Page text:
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Mont Lozère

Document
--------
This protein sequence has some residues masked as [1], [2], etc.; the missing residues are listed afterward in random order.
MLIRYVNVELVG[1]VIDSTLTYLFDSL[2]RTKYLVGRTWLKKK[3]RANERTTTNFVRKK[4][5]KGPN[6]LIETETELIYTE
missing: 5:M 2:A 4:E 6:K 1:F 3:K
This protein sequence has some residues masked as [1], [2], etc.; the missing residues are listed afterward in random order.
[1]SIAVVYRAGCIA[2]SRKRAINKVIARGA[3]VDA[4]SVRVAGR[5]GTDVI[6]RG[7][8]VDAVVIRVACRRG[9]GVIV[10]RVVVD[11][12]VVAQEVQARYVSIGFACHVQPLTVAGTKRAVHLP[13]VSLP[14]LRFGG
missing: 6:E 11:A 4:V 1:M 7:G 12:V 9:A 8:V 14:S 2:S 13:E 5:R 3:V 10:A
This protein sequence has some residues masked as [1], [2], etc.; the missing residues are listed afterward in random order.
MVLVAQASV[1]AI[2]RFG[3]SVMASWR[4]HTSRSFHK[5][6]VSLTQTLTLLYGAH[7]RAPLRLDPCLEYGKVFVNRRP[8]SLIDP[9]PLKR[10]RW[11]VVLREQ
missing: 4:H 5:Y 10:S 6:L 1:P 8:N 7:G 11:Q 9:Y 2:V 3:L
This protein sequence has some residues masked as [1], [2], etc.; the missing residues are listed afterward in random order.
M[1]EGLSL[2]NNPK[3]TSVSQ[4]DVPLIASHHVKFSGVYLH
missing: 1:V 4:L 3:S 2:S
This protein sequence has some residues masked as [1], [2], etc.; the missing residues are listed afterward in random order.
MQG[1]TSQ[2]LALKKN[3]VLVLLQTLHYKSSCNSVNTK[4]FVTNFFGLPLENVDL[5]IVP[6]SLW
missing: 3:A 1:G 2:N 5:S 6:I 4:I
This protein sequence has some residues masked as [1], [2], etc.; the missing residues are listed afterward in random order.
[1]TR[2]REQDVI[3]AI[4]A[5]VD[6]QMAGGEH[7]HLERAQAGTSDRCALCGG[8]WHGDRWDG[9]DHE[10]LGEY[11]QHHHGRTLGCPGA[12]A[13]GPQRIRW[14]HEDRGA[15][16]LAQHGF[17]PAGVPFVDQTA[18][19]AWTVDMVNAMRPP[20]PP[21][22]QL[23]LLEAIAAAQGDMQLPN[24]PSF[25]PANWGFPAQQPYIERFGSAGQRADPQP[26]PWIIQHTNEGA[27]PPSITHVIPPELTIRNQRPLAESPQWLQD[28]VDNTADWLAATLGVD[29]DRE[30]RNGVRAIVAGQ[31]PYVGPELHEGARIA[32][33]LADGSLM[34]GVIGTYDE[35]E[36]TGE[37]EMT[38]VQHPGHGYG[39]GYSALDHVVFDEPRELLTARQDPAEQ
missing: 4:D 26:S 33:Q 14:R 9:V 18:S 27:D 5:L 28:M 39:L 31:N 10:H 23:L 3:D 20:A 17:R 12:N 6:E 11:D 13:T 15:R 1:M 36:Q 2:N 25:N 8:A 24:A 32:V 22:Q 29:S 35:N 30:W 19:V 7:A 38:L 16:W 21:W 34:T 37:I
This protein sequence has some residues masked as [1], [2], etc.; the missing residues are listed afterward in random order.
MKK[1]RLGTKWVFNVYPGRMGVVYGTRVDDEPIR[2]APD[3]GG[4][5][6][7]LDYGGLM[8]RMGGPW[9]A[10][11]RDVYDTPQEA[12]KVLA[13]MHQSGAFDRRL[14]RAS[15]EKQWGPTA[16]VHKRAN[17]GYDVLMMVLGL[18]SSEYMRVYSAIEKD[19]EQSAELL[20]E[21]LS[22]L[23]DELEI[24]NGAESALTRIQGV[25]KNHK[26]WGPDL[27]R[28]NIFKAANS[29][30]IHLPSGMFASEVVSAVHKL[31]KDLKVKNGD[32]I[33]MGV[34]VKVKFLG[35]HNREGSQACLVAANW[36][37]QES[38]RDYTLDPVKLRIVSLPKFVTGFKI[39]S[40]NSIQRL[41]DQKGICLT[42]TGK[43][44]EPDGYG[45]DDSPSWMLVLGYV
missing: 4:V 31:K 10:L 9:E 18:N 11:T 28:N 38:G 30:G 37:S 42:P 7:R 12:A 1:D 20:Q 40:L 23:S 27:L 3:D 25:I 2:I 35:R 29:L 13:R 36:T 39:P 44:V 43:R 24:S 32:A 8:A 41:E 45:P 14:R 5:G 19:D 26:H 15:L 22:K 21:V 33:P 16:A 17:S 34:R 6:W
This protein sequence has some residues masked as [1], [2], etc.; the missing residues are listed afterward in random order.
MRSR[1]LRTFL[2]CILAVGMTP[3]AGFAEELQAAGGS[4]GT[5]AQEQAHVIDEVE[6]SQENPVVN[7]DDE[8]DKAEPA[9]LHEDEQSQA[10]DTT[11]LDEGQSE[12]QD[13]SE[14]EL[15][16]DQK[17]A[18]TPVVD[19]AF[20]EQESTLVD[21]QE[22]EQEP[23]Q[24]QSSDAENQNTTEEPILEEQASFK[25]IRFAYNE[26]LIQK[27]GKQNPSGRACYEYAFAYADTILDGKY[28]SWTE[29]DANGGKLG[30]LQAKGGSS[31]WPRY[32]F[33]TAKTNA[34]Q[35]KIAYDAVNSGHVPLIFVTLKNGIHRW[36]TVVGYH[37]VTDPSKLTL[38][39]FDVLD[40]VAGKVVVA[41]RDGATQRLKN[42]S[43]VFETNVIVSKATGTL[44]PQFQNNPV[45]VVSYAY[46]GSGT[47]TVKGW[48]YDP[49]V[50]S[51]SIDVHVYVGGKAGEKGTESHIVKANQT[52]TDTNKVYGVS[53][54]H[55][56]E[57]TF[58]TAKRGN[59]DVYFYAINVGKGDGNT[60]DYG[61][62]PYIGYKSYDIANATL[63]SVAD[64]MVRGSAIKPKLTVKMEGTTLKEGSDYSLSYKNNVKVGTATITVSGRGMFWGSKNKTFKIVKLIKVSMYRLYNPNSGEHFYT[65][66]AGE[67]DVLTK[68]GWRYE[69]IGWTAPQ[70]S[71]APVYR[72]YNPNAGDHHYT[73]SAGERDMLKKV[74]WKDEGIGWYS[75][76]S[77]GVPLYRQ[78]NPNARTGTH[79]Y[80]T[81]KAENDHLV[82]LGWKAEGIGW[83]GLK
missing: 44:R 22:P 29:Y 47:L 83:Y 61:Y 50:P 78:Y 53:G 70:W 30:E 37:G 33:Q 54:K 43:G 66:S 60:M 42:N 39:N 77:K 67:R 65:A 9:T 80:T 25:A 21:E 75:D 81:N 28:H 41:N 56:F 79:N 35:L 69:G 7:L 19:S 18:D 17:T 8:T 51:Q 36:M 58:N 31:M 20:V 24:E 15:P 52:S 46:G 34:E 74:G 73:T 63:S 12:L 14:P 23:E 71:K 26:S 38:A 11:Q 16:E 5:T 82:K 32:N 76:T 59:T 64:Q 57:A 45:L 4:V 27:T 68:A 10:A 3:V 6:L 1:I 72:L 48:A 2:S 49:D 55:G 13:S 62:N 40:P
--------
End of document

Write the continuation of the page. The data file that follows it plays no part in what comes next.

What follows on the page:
Mont Lozère is a wide barren ridge, dotted with granite rocks, which extends from west to east. It separates the southern protestant Cévennes from the catholic Gévaudan in the north. It had been used for centuries as a summer grazing for the sheep of Camargue and of the department of Gard. From the XII it had been a property of the Order of the Knights Hospitallers of St John, who then became the Knights of Malta. The symbol of the cross of Malta can be found on many of the granite boundary stones along the sheep tracks, placed from time immemorial to guide shepherds and travellers on the often foggy mountain, where it was easy to get lost.